Mason, I honestly don’t know. That doesn’t seem to be the practice around here. It is more common, in my experience, to see couples who have been “dating” for years than to see couples who have been “courting” for years. But if a family is insisting on a really slow pace, it may be that they are a tight family, reluctant to lose a daughter. Or they may have doubts about the young man’s character.
The Present Distress
Your review here of the situation especially the “Prolegomena to Any Future Monkeyshines” and “Totalitolerance” sections is such a great summary of the past few years. What astonishes me in deep blue territory is how many of the Christians in my area still can’t get over their political priors, and so fall hook, line, and sinker for all of the narratives about “Christian Nationalism,” “White Nationalism,” and the like. TDS is showing itself to be a heck of a winnowing fork.
Ian, yes, and amen.
Sinner and Sin
How would you respond to the popular statement, “Love the sinner, Hate the sin”
Thanks in advance,
Simeon, I think that popular statement is very useful within a limited range. Christ died on the cross in such a way as to make such a division possible, because forgiveness is now possible. And there is at least one sinner that we have no trouble practicing this on, as C.S. Lewis points out, that sinner being ourselves. But we must also remember that at the day of judgment, it is sinners thrown into Hell, and not their sins only.
A Case of Conscience
I´d like to start by pointing out how grateful I am for your ministry and your passionate defense of the Christian faith in this difficult age. In these days of trouble for the Church, I´m pretty sure the need of the hour is for faithful men willing to stand for hard truths. My question is on the issue of deception and the use of lying in the Christian life. I agree with your main point that, under the oppression of wickedness and tyranny, a Christian may lawfully deceive (either with actions or words) in order to avoid others from harming him and his family. I also agree that, in our day and age, the use of fake C-19 vax cards would be lawful in many occasions.
My question would be whether this resource would be “okay” if used to preserve a job position in the government (obtained through the demands of national law).
Would that answer change if the demand was made by a private employer, there being probable reason to believe the employee really needs THAT job in his current situation? Could an employer making such a dangerous demand be considered as tyrannizing and exceeding his authority to such an extent that a lie could be used to stop him from doing evil?
The bigger issue for me seems to be that we live in a time in which companies/private business join with government in trying to coerce the community into receiving dangerous substances in their bodies…
Imagine if all physicians and medical students were forced to take the jab by private hospitals, and later these mRNA vaccines were proven to be highly lethal in the long run? Wouldn’t the duty of the employees in such a situation (if unable to resist openly) be to use deception to carry out their duty towards their God and their society in their jobs? I think in the following examples: Jacob deceiving Isaac to receive the blessing which was truly his, David deceiving Achish in 1 Samuel 27, and also Samuel deceiving Saul under the Lord’s command in 1 Samuel 16…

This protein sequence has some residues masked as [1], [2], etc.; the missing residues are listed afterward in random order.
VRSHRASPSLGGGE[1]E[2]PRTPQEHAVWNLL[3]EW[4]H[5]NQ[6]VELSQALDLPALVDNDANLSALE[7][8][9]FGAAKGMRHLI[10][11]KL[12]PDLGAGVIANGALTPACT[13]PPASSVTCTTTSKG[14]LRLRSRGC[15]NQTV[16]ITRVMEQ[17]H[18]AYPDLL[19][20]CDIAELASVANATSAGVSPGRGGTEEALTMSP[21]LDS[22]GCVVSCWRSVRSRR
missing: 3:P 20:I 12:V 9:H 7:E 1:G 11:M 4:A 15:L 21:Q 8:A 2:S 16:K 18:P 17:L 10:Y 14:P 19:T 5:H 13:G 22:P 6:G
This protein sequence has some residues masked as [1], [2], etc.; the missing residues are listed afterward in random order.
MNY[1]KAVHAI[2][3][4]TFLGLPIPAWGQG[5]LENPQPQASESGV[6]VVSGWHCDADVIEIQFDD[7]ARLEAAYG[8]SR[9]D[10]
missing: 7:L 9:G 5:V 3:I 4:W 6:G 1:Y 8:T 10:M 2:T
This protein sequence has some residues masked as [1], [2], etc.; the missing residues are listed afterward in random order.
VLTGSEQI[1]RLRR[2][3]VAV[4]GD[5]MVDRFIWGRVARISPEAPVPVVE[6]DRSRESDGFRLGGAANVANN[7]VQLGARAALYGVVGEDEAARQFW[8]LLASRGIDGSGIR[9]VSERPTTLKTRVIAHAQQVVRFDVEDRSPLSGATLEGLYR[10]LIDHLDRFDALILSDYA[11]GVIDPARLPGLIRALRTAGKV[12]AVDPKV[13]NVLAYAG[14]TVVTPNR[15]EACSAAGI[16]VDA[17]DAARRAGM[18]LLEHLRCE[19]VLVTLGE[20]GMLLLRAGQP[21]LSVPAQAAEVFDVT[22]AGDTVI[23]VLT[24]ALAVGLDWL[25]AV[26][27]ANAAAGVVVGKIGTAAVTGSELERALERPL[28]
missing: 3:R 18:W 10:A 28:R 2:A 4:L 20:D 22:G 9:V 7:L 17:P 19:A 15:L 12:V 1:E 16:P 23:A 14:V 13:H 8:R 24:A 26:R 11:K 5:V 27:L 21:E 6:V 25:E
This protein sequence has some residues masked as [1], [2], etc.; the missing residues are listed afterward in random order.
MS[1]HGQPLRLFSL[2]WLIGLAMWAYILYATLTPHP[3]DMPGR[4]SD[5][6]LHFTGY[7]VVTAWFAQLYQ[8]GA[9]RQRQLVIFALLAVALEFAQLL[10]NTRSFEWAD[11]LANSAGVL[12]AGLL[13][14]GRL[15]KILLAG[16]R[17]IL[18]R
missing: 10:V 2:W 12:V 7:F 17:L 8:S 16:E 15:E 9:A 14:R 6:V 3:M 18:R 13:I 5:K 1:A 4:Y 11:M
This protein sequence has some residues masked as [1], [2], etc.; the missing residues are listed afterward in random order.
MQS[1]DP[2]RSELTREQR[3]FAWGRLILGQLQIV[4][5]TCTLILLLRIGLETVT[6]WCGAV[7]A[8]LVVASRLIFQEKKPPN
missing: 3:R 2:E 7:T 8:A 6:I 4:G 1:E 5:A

The Lord bless you and keep you.
John, yes, I concur. And the problem is complicated by the fact that so many aspects of our economy are now fascist in principle—privately owned, but with a great deal control/influence from the state.
Logos Software and the Bible Reading Challenge
I know that the To the Word and Same Page Summer reading plans are made available through the Christ Kirk app and other Bible reading apps, but are there any plans to make the plans available through Logos/Faithlife? I would love to have it linked to my Logos so I could use it across my platforms! At any rate, I (and my church) are so thankful for it!
Patrick, we would be totally open to that, but are unsure of who to talk to.
Different Ways of Overcoming
I recently listened to your sermon on Psalm 37 and was blessed by it. However, I have a question concerning the promises of God in this Psalm and elsewhere in Scripture. Can we take these promises at face value and expect that at every time and in every circumstance this will be the outcome? For example, Psalm 37:32&33. I think of Dietrich Bonhoeffer who was executed at the hands of the Nazis. Verse 19 of this same Psalm says that in the days of famine the upright will be satisfied (have abundance in ESV). Has there never been an instance where a Christian died of starvation because of famine? These kinds of promises seem easy to believe when we are living in a place of prosperity, but what about the Christian who is languishing in a prisoner of war camp and being starved to death. Are we to read these promises with a “yeah, but . . .”? How are we to understand the instances when these promises don’t appear to have been fulfilled in a Christian’s life? I am trying to reconcile what I read in Scripture and what I see in actual experience. Paul says that all the promises of God in Him are yea and amen, but what about the exceptions? How do I reconcile Matthew 6:33 with 2 Corinthians 11:27?